We came, we saw, we sold!

Posts tagged ‘girl scout cookies’

This is For The Birds

Who knew that a cookie booth could be just like an Alfred Hitchcock movie.

It all started one evening around 6:30 at a high-selling booth location.  The girls had plenty of room to roam and customers to greet.  Everything was great until the black cloud appeared on the horizon, and the bird apocalypse began.  Like the scene in World War Z where zombies scale the Jerusalem wall, the black feathered hoard came roiling toward us through the sky.  The grackle noise was annoying, but nothing compared to what lay in store.  When the flock moved from the trees in the parking lot to the roof’s edge, my partner mom and I realized we might be in for trouble.  We were.

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“Bombs” began to fall from the sky.  Exploding on cookie boxes, our storage bins, the sidewalk, and even passersby.  I hurried to the car for umbrellas and wipes while she covered the table with plastic.  Both girls hid under the awning of the store and wouldn’t come out even for a sale.

They laughed as we ran around screaming like Tippy Hedren in The Birds, but when a grackle landed a direct hit to my fellow mother’s jacket, things escalwet-ones-wipes-packated.  “Get it off!  Get it off,” she shrieked, dancing around.  Oh man, I like nature as much as anyone but bird poop is the worst.  Not even a 100+ box sale is worth this.  Finally, we demanded that our Scouts come help.  With umbrellas in hand, all spent the next 15 minutes wiping down cases, individual boxes, the table cloth and each other.  Satisfied it was clean and ready for business again, the girls went back to their posts and immediately scored a customer.  She was excited about Peanut Butter Patties and eagerly grabbed the box only to recoil with her hand covered in, you guessed it.  Amazing how people find the only one you missed.   A big apology and a few wipes later, she still bought a box, selected from a sealed case under the table.

Breathing a sigh of relief around 7:30 when the grackle offensive ended, my partner mom looked at me and said, “This is the shittiest booth I’ve ever had.”

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On my honor, I will try…

We’ve heard it all standing at Girl Scout cookie booths for the last eight years.

“Just how much money do you actually get for selling these?”

“Wow, they’ve gone up again. I remember when they were $_____.”

“I can get more cookies for a lot less in the store!”

“I don’t buy these cookies because Girl Scouts supported (insert scandal of the year).”

As that last lady began to explain in detail her issues with Planned Parenthood and Wendy Davis, my first reaction was to cover the girls’ ears but we all just stood politely and nodded until she left.

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Girl Scout cookies are fun to eat and the largest fundraiser of an organization that has been promoting the empowerment of girls and women for over 100 years. What may feel like an annoyance waiting for you outside Wal-Mart or CVS or even on your doorstep is actually one of the most multi-faceted educational experiences out there.

Many important lessons are taught through this process: learning to count change, handling multiple customers at once, employing new sales techniques, understanding proper attire for the weather, and responding graciously when customers decline. But what amazes me every year is the human relations aspect, an almost missional part of the practice. You truly come in contact with all walks of life and interact with people you might never meet otherwise. Being in their presence is what lends cookie booths their depth and significance.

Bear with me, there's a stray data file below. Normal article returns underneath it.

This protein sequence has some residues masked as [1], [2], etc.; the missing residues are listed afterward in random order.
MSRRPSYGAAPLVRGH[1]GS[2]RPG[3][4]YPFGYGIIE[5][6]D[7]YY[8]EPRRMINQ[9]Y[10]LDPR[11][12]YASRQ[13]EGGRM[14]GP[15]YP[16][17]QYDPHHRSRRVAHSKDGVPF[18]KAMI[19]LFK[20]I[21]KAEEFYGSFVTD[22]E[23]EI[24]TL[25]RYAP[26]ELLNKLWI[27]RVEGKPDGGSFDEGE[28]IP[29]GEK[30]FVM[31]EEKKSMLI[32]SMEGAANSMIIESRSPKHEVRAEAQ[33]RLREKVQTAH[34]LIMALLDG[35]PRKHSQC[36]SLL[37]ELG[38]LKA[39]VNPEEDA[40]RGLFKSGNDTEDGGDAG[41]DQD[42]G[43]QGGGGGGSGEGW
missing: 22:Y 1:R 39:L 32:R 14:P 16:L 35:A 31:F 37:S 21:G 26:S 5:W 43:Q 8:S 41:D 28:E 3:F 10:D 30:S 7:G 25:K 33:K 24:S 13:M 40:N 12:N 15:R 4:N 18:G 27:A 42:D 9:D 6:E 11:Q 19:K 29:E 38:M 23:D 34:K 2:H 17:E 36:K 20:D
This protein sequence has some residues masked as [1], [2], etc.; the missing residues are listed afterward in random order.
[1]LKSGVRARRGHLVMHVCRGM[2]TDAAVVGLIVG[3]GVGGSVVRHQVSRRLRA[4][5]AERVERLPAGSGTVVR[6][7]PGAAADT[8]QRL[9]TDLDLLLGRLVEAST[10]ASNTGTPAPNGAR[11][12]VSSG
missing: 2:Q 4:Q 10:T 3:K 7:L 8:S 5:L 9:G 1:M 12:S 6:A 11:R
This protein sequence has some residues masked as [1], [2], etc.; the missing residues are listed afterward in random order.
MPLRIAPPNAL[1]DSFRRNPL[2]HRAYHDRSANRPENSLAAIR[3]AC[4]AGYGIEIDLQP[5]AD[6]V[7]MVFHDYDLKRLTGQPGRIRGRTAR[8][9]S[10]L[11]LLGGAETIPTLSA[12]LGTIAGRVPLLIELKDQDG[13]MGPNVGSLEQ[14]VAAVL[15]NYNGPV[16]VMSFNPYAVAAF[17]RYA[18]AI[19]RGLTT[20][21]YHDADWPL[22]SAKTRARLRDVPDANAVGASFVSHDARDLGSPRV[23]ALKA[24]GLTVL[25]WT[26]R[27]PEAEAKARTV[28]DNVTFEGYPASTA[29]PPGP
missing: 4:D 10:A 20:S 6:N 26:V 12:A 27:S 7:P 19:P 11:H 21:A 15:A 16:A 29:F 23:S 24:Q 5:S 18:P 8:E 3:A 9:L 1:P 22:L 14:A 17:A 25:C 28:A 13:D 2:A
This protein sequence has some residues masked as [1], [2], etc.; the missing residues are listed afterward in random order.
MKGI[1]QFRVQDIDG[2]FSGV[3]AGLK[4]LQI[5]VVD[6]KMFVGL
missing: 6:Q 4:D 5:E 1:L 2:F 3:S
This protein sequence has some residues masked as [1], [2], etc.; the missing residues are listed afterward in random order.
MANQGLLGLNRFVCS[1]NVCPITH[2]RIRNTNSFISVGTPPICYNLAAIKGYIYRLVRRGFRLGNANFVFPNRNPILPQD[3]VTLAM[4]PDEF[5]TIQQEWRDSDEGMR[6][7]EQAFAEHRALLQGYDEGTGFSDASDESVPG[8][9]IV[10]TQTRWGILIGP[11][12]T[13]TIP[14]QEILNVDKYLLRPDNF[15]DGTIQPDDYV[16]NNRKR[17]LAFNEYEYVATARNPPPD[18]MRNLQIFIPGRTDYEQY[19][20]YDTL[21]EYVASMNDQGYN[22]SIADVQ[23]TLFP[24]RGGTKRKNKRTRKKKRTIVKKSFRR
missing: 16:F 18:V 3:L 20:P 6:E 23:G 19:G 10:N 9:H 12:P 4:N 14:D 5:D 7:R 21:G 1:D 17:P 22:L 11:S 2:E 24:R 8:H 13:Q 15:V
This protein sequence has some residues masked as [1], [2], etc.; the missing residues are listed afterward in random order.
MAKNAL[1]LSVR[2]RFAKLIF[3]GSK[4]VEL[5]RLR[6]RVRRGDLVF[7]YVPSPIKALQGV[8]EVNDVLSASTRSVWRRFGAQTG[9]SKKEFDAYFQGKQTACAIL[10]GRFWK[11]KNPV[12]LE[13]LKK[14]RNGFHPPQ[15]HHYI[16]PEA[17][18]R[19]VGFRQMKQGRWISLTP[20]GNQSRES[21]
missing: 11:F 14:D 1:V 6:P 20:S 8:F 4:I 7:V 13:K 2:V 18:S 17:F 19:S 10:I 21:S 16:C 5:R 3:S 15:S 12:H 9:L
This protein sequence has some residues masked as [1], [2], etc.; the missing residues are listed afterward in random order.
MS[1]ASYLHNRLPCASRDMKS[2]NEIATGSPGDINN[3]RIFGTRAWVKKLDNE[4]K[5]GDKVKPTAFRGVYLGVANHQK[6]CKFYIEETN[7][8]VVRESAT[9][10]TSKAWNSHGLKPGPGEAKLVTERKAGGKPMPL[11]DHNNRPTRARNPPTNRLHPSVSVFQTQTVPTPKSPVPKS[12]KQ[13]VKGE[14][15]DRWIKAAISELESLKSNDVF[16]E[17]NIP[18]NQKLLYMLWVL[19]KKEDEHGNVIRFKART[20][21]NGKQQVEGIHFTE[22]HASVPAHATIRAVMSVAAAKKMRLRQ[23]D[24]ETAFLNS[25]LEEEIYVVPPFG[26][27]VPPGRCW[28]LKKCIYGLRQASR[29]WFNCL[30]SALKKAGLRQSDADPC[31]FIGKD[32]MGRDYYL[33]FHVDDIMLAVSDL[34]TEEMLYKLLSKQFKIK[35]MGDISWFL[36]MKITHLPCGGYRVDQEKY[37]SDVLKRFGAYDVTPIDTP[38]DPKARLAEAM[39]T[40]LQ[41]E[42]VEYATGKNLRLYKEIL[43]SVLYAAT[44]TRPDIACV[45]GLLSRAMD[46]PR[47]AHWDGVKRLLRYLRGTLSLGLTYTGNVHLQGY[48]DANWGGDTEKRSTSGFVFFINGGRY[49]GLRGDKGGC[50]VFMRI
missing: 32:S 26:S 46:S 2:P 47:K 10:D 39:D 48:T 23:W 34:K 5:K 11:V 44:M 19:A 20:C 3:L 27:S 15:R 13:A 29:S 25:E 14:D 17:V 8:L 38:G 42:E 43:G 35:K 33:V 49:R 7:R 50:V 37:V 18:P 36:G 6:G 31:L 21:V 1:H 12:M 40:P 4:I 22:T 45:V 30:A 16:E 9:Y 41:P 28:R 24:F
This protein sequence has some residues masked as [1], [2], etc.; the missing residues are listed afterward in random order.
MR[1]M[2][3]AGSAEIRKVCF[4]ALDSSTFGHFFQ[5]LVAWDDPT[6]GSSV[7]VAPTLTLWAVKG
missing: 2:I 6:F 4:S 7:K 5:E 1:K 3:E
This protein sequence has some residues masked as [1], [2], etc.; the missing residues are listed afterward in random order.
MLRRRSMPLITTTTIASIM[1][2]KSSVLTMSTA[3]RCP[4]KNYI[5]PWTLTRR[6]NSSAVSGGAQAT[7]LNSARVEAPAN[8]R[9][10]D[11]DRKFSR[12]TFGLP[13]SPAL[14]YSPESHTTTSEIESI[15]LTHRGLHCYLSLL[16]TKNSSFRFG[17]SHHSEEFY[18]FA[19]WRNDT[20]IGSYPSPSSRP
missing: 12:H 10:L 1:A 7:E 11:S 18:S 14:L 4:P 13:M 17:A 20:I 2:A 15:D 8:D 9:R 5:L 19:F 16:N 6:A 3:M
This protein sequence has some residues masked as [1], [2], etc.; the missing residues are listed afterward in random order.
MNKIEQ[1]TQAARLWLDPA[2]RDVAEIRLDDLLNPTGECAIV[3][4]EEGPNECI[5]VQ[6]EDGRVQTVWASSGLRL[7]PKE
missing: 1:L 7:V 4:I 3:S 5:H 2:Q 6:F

“I’ve been waiting on someone to ask me and no one has. You are the first one and it’s been weeks. Thank you so much, of course I’ll buy some!” –a young man covered in tattoos and piercings.

“We got these from you in Afghanistan and it was always such a treat!” –Mike, veteran

“Girls, I would really like to buy some but I have this other habit (motions to cigarette case in his hands), one you should NEVER start, it’s a terrible thing.”

“I’d like to buy a box for the next person who comes by, here’s the money and you choose, okay?” (The next person was quite astonished when their box was free.)

“What’s your favorite flavor? Here’s a box for you and your selling partner.”

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Cookie booths are a lot of work. You haul around cases of cookies, a table, signs, your moneybox and all the accoutrement that goes on your Scout. Not to mention that in Texas in January and February the temperature may be 20 degrees or it may be 70 and it can change in the blink of eye. What you might not realize is that the girls you see at cookie booths want to be there. They’ve set a sales goal that will help them earn money to further their education and life experience.

For your part as the customer, it’s okay to say, “No.” That’s all part of sales. Just keep in mind when you pass a booth that you are part of how these girls see the world. What you share with them, monetary or otherwise will inform their view of others and society in general.

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Want to know the actual bottom line? Check out, http://www.gsctx.org/en/cookies/about-girl-scout-cookies/where-cookie-money-goes.html

For our troop, it is about $7000 a year which pays for all troop activities, materials and will be sending the girls to New York City this summer on a seven day trip.

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Thin Mints: Best Eaten Frozen